The field of view – that’s the area covered from left to right – should be as wide as possible. Currently, the range is between 130 degrees and 160 degrees; the wider it can be, the better so that accidents that may happen on the side (like being rammed by someone who didn’t stop at a red light) can be more clearly seen.
Some DVRs may have ADAS (Advanced Driver Assistance System) features like those provided in Honda SENSING and Toyota Safety Sense. These may detect lane departure, give distance warnings or even alert the driver when the car in front moves off. However, they may not be as accurate as the advanced systems developed by the carmakers.
There are also some units which can keep recording even while the car is parked. The value of this is questionable since the camera is only facing forward but if there are additional cameras, then someone attempting to break in could be recorded. To save power and storage space, some DVRs will only record if there is motion detected.
In the past few years, there have also been dual front-mounted cameras (besides rear-facing cameras). These have one camera recording the view forward and the other recording the view inside the cabin. Not everyone may like or need such a feature and it is more appreciate by taxi drivers who will have strangers in the car and need to have a record for their own protection.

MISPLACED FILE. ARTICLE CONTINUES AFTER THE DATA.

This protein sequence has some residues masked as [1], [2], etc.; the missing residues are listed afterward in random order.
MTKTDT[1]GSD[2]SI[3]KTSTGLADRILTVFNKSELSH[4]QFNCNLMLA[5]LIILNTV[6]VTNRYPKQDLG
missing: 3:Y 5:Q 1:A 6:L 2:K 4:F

The more expensive DVRs may also have GPS receivers which can include the car’s precise location along with the other information embedded in the recording. With special software, it will be possible to retrace a route on digital maps and even see the speeds the car was running at.
Virtually all DVRs have the ability to also record sound and some people may like it while others would rather not have any record of what is said on a journey. It is usually possible to switch off audio recording if not required. Some units might also accept simple voice commands like ‘TAKE PICTURE’ to record a still image.
Almost all DVRs have a feature to lock files so that they cannot be tampered with. This would be important after an accident has occurred and the driver can either manually lock the file or the impact will activate a lock on a specific file so that the evidence is safely preserved.
Installing a DVR is like buying insurance – you hope that you do not need it but if you have an accident, then you might be very glad you spent the money to put one in the car. Besides recording accidents, DVRs are also useful to record videos of roadtrips where you may have gone through a nice area. Or if you are in the right place at the right time, your DVR might catch other vehicles having accidents or even a meteor shooting across the sky ahead!